I spent Holy Week serving in the little mission church of San Jose de Picacho along the U.S.- Mexico border. It was hot, nearly 90 degrees, with wind gusts over 50 mph. I took time to walk along the drought-afflicted Rio Grande, and found myself on retreat, with time to consider the events of Holy Thursday, Good Friday and Easter Sunday.
“This is Eisenhower’s military-industrial complex,” one parishioner told me. The whole region is militarized by our troops on one side, and Jaurez on the other side, where tens of thousands have been killed in drug wars in recent years. They send us drugs; we send them guns. They cross the border to get away from poverty; we spend billions to keep them away, to send them back, or to arrest them and imprison them. “Love your neighbor” is not the standard down here.
A few miles away stands Fort Bliss, headquarters of the U.S. army, its second largest base. Next door is White Sands Missile Range, the largest army base, where every missile, rocket and bomb has been first tested and exploded, including the first nuclear weapon at the nearby “Trinity Site” beyond the nuclear town of Alamagordo.
During our Good Friday evening service, someone dumped a body along a desert road less than a mile away. This is not a land of resurrection, I realized, but a place of crucifixion and death.
At the Easter Vigil and Easter Sunday Mass, I asked the congregation to think what resurrection means for them. Do we rejoice that Jesus has been raised from the dead? Are we glad that he’s alive and well? If so, what then? Do we go about our day to day lives unchanged “even if someone should rise from the dead”? What does his resurrection have to do with our bombing raids, executions, drone attacks, nuclear weapons, global poverty and environmental destruction? If it makes no difference in our lives and our violent world, then we might as well go Easter egg hunting on the White House lawn.
Walking along the desert border land and the Rio Grande, I found myself thinking about the politics of resurrection. We barely know what nonviolent politics might look like. Most of us, from Bush to Obama to our relatives, local priest and bishop, uphold the politics of crucifixion. We support our military, justify our warmaking, advocate revenge, pay for our drones, even support executions. We honor those involved in the mass murder of war. Indeed, we kill people who kill people to show that killing people is wrong.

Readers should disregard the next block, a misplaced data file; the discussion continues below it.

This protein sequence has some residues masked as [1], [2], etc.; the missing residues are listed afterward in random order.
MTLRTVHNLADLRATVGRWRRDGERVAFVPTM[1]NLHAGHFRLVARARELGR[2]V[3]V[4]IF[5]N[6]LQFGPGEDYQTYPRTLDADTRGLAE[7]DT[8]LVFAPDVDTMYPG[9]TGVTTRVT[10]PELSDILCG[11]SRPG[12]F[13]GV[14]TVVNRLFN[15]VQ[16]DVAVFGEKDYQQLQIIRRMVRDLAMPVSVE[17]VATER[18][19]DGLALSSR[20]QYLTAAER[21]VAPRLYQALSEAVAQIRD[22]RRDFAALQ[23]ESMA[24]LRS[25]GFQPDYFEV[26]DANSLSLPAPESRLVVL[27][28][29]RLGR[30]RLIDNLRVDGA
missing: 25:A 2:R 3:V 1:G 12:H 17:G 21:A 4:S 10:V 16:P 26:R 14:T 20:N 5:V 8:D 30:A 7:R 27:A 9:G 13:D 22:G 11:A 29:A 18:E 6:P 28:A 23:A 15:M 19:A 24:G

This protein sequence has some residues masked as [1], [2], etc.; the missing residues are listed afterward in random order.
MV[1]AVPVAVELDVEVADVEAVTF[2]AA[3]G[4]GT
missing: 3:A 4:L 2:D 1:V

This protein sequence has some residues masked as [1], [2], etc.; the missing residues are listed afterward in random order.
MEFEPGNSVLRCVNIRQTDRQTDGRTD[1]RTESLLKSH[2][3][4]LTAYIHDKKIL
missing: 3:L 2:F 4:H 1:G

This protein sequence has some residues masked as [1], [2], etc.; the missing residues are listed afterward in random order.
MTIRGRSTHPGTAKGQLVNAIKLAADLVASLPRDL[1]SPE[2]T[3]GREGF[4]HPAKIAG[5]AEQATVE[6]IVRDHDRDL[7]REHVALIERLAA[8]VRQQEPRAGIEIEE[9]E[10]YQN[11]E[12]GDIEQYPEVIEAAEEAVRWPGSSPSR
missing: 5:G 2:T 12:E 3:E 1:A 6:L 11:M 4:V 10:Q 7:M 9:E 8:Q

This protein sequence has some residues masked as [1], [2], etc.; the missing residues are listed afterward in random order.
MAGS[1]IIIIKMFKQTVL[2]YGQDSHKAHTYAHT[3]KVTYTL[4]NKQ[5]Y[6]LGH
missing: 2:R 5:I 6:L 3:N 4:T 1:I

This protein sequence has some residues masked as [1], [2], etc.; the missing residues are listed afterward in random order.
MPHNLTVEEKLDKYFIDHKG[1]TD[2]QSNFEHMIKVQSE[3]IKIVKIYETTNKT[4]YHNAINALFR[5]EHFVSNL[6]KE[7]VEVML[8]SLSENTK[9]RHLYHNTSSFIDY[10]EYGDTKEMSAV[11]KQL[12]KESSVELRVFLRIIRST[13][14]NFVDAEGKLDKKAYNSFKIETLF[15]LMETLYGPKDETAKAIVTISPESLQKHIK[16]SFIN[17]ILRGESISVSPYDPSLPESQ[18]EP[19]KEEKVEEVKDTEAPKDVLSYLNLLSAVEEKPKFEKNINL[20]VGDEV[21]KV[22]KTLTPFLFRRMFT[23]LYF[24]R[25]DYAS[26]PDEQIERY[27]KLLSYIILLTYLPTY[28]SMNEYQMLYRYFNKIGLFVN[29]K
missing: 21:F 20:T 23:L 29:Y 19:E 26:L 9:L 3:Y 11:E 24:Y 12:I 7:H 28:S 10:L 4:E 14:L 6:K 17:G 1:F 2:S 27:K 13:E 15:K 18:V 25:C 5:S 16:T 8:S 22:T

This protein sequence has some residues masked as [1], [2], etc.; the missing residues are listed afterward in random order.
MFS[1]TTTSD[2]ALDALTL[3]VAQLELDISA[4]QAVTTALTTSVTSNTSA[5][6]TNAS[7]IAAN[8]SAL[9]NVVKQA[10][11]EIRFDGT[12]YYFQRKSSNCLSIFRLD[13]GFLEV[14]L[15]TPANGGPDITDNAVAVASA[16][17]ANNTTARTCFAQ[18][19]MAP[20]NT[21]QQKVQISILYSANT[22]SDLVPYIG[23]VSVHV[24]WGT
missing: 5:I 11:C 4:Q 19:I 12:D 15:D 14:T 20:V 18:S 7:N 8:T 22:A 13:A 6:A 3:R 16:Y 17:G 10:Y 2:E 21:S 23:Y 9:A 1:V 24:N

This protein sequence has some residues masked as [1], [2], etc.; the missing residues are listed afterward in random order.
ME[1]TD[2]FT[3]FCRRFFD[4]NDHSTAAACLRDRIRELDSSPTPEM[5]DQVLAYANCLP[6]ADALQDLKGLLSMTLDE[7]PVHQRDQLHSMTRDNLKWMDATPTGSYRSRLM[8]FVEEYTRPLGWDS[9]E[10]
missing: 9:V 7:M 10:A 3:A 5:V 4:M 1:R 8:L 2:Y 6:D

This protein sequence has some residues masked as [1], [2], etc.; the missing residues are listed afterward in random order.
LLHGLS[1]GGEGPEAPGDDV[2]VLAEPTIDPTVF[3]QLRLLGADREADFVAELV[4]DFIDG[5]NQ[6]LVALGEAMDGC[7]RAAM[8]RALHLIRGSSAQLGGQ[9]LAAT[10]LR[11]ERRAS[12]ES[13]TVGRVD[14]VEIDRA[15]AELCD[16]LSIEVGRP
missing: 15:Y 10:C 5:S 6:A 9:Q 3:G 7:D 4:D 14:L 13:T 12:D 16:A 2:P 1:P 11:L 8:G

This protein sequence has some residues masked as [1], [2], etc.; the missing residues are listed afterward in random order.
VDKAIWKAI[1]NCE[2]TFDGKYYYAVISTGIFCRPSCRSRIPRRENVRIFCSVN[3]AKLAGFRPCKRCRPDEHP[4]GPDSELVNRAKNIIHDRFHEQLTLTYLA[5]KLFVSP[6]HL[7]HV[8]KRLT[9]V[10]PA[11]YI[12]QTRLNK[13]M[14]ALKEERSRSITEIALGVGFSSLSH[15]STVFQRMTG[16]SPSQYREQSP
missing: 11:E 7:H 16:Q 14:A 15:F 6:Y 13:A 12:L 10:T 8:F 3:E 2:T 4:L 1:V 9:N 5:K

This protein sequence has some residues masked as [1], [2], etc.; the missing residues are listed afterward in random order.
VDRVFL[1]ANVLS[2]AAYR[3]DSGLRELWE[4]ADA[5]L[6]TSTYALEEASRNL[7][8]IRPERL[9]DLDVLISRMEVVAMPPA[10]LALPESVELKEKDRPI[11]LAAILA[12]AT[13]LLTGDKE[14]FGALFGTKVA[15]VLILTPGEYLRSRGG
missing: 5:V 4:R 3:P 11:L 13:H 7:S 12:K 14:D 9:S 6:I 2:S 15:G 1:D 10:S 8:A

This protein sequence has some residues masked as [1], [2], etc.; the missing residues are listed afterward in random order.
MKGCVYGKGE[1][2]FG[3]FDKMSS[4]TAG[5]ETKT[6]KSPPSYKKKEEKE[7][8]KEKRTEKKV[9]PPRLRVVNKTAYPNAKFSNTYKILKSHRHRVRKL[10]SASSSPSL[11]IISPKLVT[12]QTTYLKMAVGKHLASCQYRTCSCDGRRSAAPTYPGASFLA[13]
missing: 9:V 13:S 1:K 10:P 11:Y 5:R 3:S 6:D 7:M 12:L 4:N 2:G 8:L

We are experts at the politics of crucifixion. We are told that our wars are necessary, our weapons defensive, our nuclear power plants safe, and our tax breaks for billionaires a sign of freedom. The mainstream media hardly ever points to another way. No alternative voices are permitted to speak. (I urge people to boycott The New York Times and The Washington Post, as well as the network news of Katie Couric, Diane Sawyer, Brian Williams, FOX and CNN. They are simply spokespeople for the culture of war and death.)
Not much has changed since that Good Friday long ago. The U.S. killing of Osama bin Laden epitomizes our politics of crucifixion. What will come from this latest public execution? Doesn’t it just add to the cycle of death, justify our mad violence and insure future terrorist attacks against us? As Scott Wright wrote on www.paxchristiusa.org, the death of this one man came at the price of “ten years of war–with no end in sight; hundreds of thousands of lives lost–including 6,000 U.S. soldiers; trillions of dollars wasted–and a military budget that has doubled from $350 billion to $700 billion; torture of prisoners and no accountability for those who torture. The global war on terror, which sought to end terror, has instead made war and terror a permanent fixture of our fragile planet.”
But what about the politics of resurrection? As resurrection people, I told my parishioners on the border, we have nothing to do with death. We do not support the forces of death. We do not bring death to anyone. We resist militarism, seek to dismantle weapons, and try to transform our culture of death. We are people of nonviolence, forgiveness, compassion and peace. We see the coming of Christ’s reign of life and resurrection where there is no more death, no more war, no more violence, no more tears.